- 360 Clinic: $5 million for lab testing
- AMN Healthcare, Heluna Health, and Maxim Healthcare: $11.7 million for medical staffing
- Other testing contracts include Labcorp, UC Irvine, and Consolidated Medical Bio-Analysis
Housing and other help for homeless, youth, and seniors
- Illumination Foundation: $20.28 million for alternative housing and services for homeless
- City Net: $2.86 million for case management and housing assistance for people exiting Project Roomkey, which offered housing options for homeless people needing to isolate
- Stanton Inn and Suites: $156,250 per month for rooms for homeless at risk from COVID-19
- ALO Hotel: $457,200 per month for housing for at-risk homeless
- Central County Senior Services: $1.5 million for care for COVID-19 positive seniors with memory impairment
- Western Youth Services: $2.65 million for youth and family mental health services
- Friendship Shelter: $1.2 million for case management and housing services for people exiting Project Roomkey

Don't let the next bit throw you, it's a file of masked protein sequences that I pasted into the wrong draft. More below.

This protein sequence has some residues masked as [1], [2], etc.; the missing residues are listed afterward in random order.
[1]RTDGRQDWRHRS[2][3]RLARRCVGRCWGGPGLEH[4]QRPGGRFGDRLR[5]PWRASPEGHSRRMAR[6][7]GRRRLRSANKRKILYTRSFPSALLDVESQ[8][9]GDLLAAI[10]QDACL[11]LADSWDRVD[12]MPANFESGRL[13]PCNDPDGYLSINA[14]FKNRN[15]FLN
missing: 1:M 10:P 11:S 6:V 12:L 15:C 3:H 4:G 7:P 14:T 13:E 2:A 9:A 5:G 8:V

Aid to hospitals and nursing homes
- 33 acute care hospitals and 73 skilled nursing facilities: $50 million in grants for surge preparations, personal protective equipment and training
- Skilled nursing facilities and community clinics: $4.5 million for supplies, staffing and training
- Expert Stewardship: $806,248 for consultation and guidance for skilled nursing facilities regarding COVID-19
Meals and food assistance
- Age Well Senior Services: $8.12 million for Great Plates Delivered program providing meals for seniors from local restaurants
- Meals on Wheels: $3.74 million for delivery of healthy meals to seniors
- Orange County Food Bank and Second Harvest Food Bank: $6 million for food boxes for families in need
- DTN Tech and Hand to Hand Relief Organization: $1 million each for “nutrition gap” food assistance
Public outreach, advertising and data collection
- CHOC: $999,988 for a study of safe reopening of K-12 schools
- Latino Health Access: $2.99 million for community outreach, contact tracing and education in “hot spot” neighborhoods
- Korean Community Services: $500,000 for COVID-19 testing, education and outreach
- Pulsar Advertising: $2 million for public outreach and advertising campaign
Category: COVID-19, County of Orange